School Students reject "Politician's Republic"
[caption id="attachment_2070" align="aligncenter" width="300" caption="George Bougias addresses the students at the Western Region Constitutional Convention"][/caption]An aquaintance of mine, George Bougias, who belongs to Australians for a Constitutional Monarchy (an organisation which I myself have not joined - not because I do not agree with their ideals but because, as I think I have said before, I am not by nature a "joiner"), sent around an email report of schools "Constitutional Convention" held recently in which he participated as a speaker. This is his report:
Dear allInteresting, no? Two questions (which I will put back to George also):
Just to let you know that, this month, I once again participated in the 'Western Region Constitutional Convention' (in Melbourne) where students from 3 schools get to hear 2 speakers (for and against a politicians' republic).
There were also other speakers including from local government, the AEC etc.
Student groups are divided into ‘States’ and then vote on whether they want Australia to remain a Constitutional Monarchy or become a Presidential Republic
In a mirror result to last year, our Constitutional Monarchy was victorious with NO State voting for a politicians' republic and the referendum question being massively defeated in a landslide.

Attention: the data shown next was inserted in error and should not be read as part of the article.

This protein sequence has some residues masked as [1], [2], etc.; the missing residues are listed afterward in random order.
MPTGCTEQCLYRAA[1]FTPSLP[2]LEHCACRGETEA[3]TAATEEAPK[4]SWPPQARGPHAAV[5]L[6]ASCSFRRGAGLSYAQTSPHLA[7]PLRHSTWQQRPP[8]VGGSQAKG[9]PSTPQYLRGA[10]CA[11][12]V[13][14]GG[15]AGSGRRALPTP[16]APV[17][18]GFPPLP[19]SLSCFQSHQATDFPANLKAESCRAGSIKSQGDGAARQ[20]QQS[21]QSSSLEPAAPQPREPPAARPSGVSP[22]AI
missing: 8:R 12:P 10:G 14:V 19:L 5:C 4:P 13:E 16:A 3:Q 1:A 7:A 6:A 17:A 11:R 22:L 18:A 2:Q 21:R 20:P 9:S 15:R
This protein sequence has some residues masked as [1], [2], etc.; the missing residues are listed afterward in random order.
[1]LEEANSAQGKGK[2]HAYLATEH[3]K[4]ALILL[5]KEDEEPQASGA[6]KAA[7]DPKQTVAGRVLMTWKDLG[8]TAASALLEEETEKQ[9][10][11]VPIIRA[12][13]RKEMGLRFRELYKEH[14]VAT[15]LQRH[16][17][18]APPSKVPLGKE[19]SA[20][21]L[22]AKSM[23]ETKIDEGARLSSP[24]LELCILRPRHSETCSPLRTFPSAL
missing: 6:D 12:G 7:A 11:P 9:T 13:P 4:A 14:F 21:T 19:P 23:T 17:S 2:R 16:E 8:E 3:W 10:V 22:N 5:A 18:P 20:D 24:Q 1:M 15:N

The main arguments for rejecting a politicians' republic by the students were:
1. Australia functions well at the moment and there is no reason to change; and
2. There are serious questions over whether a President be trusted.
I note that the Australian Electoral Commission (AEC) conducted the formal vote (so republicans cannot complain about any ‘rigging’ etc etc etc)!!!
I attach some photos from my presentation.
God Save the Queen!
1) What precisely does he mean when he says that the students rejected "a politician's republic"? I assume he means one where the politicians do the appointing. Were the students open to some other kind of republic?
2) Why was "trust" an issue with a proposed president? Surely whether or not any "president" can be trusted will depend on what powers the President is given?
Of course, in my own model (see sidebar), the Elected Monarch has only the power of appointing the person whom the Premier/Prime Minster chooses as Governor/Governor General, so the issue of "trust" doesn't come into it. Also my model changes nothing at all about how Australia functions except to have a resident Australian Citizen as Head of State. (I remind readers as I have before, that my own preference is to retain the Monarch of Great Britain as the Monarch of Australia.)